Effect of EDTA on CalModulin 1 (CAM1) Gene Expression and Cell Viability in Tetrahymena thermophila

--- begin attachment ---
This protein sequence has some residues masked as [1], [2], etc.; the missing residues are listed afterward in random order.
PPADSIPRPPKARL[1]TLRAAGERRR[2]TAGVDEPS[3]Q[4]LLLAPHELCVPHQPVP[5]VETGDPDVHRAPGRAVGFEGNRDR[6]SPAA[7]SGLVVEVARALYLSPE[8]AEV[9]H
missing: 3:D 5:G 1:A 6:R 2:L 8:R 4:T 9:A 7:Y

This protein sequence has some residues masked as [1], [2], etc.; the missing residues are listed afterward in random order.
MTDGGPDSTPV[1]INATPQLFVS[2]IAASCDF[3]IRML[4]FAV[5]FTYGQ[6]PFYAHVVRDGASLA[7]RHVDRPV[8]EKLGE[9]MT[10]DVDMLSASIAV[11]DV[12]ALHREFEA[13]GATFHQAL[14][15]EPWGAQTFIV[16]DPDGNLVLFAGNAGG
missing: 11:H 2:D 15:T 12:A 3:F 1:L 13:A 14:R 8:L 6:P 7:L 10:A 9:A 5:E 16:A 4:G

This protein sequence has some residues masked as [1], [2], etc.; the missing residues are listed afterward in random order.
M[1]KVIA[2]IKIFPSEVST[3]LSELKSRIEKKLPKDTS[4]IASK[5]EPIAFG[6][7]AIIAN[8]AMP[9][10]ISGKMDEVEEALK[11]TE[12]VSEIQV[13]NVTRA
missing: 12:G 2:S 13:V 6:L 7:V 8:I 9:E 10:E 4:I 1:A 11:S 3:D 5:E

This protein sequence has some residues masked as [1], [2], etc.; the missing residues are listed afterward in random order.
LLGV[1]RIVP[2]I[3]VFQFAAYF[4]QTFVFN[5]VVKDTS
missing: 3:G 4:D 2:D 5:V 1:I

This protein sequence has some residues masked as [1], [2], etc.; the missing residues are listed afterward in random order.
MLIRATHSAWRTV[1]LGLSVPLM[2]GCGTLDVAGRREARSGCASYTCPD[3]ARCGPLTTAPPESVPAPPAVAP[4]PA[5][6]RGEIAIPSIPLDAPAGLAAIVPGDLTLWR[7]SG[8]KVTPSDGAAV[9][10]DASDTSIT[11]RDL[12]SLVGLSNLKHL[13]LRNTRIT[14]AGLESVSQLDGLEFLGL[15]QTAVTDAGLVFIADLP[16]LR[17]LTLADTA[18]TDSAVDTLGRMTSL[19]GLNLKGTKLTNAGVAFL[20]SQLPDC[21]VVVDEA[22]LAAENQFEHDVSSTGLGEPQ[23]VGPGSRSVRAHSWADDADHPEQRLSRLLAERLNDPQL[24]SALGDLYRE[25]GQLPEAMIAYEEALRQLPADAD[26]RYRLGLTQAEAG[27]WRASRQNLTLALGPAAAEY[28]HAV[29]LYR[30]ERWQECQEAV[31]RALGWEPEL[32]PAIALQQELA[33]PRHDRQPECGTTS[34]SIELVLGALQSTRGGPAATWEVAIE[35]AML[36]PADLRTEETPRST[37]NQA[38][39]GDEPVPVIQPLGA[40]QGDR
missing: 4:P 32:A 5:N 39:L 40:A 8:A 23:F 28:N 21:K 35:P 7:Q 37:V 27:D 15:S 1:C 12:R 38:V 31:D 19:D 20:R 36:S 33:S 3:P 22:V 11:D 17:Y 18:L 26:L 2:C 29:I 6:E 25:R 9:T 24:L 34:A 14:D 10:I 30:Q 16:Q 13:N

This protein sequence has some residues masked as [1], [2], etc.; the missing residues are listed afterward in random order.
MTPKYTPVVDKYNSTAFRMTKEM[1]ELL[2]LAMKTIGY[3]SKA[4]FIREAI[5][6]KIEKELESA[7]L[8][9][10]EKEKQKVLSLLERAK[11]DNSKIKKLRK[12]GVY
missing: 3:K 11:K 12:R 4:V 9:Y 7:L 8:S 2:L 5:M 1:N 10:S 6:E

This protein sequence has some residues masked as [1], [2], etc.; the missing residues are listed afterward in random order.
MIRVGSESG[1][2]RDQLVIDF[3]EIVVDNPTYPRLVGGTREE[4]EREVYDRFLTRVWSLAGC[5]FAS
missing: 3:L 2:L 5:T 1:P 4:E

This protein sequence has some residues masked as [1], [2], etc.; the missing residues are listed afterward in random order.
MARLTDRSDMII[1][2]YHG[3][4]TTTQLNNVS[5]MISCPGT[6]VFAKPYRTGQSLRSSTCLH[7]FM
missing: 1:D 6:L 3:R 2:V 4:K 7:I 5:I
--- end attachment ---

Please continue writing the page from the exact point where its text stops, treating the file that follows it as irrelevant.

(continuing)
The use of metal ion chelators, such as EDTA, is ever present in many of our daily products including shampoo, body soaps, and conditioners. For this project, we wanted to explore how the presence of EDTA influences the viability of Tetrahymena thermophila and expression of the Calmodulin 1 (CAM1) gene. We hypothesized that if EDTA is present in the media, CAM1 expression would increase but Tetrahymena viability would decrease. The CAM1 gene codes for the CalModulin 1 protein which requires calcium for activation and is involved in many cellular processes such as the Phospholipase C signaling pathway and intracellular movement. To test our hypothesis, Tetrahymena cells were cultured either in media containing no EDTA or in a media with 5mM EDTA for 24 hours. During the 24-hour treatment period, Tetrahymena cells from both groups were monitored. The cell viability was measured using a hemocytometer four different times throughout the 24-hour growth period. Immediately following the 24 hours, RNA extraction and Reverse Transcription quantitative-Polymerase Chain Reaction (RT-qPCR) were performed to measure CAM1 gene expression. The presence of EDTA was predicted to increase CAM1 gene expression and decrease cell viability due to the calcium sequestering properties of EDTA, which would decrease the amount of calcium available for CalModulin 1 activation.